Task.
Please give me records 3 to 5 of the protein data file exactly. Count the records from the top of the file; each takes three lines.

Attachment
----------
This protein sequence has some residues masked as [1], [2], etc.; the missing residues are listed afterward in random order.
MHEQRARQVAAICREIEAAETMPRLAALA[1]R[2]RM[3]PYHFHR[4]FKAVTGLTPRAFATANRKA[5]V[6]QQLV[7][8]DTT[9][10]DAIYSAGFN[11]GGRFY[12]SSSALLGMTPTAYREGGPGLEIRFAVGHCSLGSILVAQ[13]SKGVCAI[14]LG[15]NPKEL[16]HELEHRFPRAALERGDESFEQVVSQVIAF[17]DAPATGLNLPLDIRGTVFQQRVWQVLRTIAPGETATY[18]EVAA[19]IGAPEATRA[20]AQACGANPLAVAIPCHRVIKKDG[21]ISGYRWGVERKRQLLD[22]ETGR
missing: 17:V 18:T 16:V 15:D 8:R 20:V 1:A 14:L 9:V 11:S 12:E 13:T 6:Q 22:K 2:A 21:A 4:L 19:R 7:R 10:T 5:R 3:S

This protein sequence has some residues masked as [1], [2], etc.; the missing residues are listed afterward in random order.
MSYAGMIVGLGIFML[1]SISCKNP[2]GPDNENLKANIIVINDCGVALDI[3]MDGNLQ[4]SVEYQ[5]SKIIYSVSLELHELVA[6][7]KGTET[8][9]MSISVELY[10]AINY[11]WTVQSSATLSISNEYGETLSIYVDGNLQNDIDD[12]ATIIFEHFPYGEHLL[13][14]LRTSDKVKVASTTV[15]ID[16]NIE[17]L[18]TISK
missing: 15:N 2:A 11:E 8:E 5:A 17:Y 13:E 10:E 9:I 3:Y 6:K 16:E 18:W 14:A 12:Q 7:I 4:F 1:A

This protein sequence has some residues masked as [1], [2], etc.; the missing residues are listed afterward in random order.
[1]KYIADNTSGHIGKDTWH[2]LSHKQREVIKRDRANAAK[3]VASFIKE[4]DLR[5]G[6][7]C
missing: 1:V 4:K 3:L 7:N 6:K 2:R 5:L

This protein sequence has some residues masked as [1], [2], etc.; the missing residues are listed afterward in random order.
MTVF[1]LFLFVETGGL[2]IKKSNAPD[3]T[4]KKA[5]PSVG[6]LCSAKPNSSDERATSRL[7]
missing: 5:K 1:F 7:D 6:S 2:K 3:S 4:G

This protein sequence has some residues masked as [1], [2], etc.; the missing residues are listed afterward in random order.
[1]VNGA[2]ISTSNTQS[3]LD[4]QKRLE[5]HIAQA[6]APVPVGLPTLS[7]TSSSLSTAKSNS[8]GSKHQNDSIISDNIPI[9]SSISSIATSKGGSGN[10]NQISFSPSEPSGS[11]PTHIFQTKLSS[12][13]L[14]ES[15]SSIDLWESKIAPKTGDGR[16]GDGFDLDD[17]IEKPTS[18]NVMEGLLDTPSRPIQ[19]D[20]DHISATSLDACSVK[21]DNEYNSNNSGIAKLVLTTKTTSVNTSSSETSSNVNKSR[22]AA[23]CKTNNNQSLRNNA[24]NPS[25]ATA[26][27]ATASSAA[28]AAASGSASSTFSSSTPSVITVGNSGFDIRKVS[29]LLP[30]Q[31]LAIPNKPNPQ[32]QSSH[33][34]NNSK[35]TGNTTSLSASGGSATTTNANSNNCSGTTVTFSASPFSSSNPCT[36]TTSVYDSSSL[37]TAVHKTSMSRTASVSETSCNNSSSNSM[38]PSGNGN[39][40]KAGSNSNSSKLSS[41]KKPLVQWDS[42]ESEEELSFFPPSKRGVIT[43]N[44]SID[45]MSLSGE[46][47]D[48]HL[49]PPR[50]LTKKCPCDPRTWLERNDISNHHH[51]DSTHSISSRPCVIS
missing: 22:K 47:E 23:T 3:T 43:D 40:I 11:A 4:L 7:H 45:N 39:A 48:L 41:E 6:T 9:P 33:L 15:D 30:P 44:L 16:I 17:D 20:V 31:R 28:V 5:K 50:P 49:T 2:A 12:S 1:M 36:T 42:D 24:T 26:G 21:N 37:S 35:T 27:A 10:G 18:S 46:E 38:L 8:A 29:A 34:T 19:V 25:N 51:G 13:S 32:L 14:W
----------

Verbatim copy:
This protein sequence has some residues masked as [1], [2], etc.; the missing residues are listed afterward in random order.
[1]KYIADNTSGHIGKDTWH[2]LSHKQREVIKRDRANAAK[3]VASFIKE[4]DLR[5]G[6][7]C
missing: 1:V 4:K 3:L 7:N 6:K 2:R 5:L

This protein sequence has some residues masked as [1], [2], etc.; the missing residues are listed afterward in random order.
MTVF[1]LFLFVETGGL[2]IKKSNAPD[3]T[4]KKA[5]PSVG[6]LCSAKPNSSDERATSRL[7]
missing: 5:K 1:F 7:D 6:S 2:K 3:S 4:G

This protein sequence has some residues masked as [1], [2], etc.; the missing residues are listed afterward in random order.
[1]VNGA[2]ISTSNTQS[3]LD[4]QKRLE[5]HIAQA[6]APVPVGLPTLS[7]TSSSLSTAKSNS[8]GSKHQNDSIISDNIPI[9]SSISSIATSKGGSGN[10]NQISFSPSEPSGS[11]PTHIFQTKLSS[12][13]L[14]ES[15]SSIDLWESKIAPKTGDGR[16]GDGFDLDD[17]IEKPTS[18]NVMEGLLDTPSRPIQ[19]D[20]DHISATSLDACSVK[21]DNEYNSNNSGIAKLVLTTKTTSVNTSSSETSSNVNKSR[22]AA[23]CKTNNNQSLRNNA[24]NPS[25]ATA[26][27]ATASSAA[28]AAASGSASSTFSSSTPSVITVGNSGFDIRKVS[29]LLP[30]Q[31]LAIPNKPNPQ[32]QSSH[33][34]NNSK[35]TGNTTSLSASGGSATTTNANSNNCSGTTVTFSASPFSSSNPCT[36]TTSVYDSSSL[37]TAVHKTSMSRTASVSETSCNNSSSNSM[38]PSGNGN[39][40]KAGSNSNSSKLSS[41]KKPLVQWDS[42]ESEEELSFFPPSKRGVIT[43]N[44]SID[45]MSLSGE[46][47]D[48]HL[49]PPR[50]LTKKCPCDPRTWLERNDISNHHH[51]DSTHSISSRPCVIS
missing: 22:K 47:E 23:T 3:T 43:D 40:I 11:A 4:L 7:H 45:N 39:A 48:L 41:E 6:T 9:P 33:L 15:D 30:P 44:L 16:I 17:D 20:V 31:R 28:V 5:K 50:P 49:T 2:A 12:S 1:M 36:T 42:D 24:T 26:G 21:N 37:S 35:T 27:A 10:G 18:S 46:E 38:L 8:A 29:A 34:T 19:V 25:N 51:G 13:S 32:L 14:W